Thanks for the article, Chuck. It dovetails with what I've been seeing. This reminds me of the 70s, with all of the hand wringing over oil shortages. Yet every time the price spikes for an extended time, we start finding new sources -- or new extraction methods. The Saudis have been worried about this -- as well they should be. They were hoping they could keep oil at $80 in hopes of warding off all this exploration, technology development, and efficiency development
I moved within 5 miles of my job, so I didn't care what my fuel economy was (didn't matter anyway, since the car didn't have time to exit open loop mode, so bad mileage no matter what car I had). Then my job moved 35 miles away. Now I commute 60 miles each day and bought a FFH (gas-electric hybrid) to compensate (it also offsets the carbon footprint of my Mustang ;)
Take care in assuming the people in the survey represent consumers in general. They are members of Consumer reports (as am I), and tend to be of a more liberal bent (as I am not). It's not accurate to extrapolate to the american pool of consumers from this survey.
As soon as I saw that diesels were so far down the list I chuckled (it implied that the respondents were more being politically correct and "Green" than frugal).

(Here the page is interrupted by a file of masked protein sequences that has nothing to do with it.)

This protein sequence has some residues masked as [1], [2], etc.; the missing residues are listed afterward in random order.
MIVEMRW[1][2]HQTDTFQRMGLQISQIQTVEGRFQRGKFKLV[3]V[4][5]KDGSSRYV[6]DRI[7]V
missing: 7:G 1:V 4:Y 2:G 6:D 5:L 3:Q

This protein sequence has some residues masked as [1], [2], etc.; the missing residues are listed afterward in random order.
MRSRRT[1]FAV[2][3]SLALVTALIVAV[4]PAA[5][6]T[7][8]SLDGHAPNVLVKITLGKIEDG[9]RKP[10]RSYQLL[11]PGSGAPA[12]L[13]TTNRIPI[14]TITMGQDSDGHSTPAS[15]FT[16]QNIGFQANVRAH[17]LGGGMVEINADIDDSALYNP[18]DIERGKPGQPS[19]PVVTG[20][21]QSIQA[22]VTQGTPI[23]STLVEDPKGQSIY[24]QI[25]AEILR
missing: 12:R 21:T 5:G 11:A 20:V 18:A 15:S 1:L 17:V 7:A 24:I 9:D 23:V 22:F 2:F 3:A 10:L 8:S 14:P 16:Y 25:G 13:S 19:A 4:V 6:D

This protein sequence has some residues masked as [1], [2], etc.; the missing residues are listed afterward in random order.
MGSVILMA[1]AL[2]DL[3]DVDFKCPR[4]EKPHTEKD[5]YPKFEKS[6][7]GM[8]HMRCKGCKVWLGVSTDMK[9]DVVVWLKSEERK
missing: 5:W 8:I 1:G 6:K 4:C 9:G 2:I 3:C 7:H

I live in California where fuel prices are generally the highest in the country. I have a long commute (70 miles each way), so I recently loked at all of the alternatives and choice a VW diesel wagon. It serves to fill two key needs I had...room to haul stuff and fuel efficient. I am approaching 20K miles in 9 months, and my combined MPG is around 43-44 mpg. Today on my way into work I got 53.9 mpg. I generally get about 600 miles/tank easily. Why today's clean diesel cars are in such low demand in the US is a mystery to me. By the way rjnerd, diesel is never combined with ethanol, but it is often combined with biodiesel. Speaking of Ethanol, the recent corn crop crisis will shoot corn-based ethanol prices thru the roof. Ethanol should never have been based on a food stock such as corn, but rather another other agricultural plants. Flex fuel vehicles are a shell game done by the auto makers to artifically raise their CAFE levels, because realistically, almost no one that owns one fuels with anything other than straight gasoline. Even regular gas vehicles can tolerate the usual blends of gas/ethanol that are more commonly available, so what is the point of "flex-fuel" designations?
walking and city busses are becomin more and more popular as homelessness is increasing exponentially, as unemployment eventually ends, making the unemployment look better, but does not help those without a job, while barrys stimulus mostly goes to sources who continue to export our jobs to slave nations, like china where the worker makes 3.8 cents that an american worker makes---since 2001 when we began free trade with chine 42,000 of our factories have gone there, or 2/3rds of our factories, and the slave goods super stores have shuttered most small family businesses, as witnessed by the way things are. Its never ever discussed in the newsmedia but restoring import taxation while restoring american workplace would appear to be the ultimate answer, but the lobbies, do not writeup the laws like that, their clients won't allow it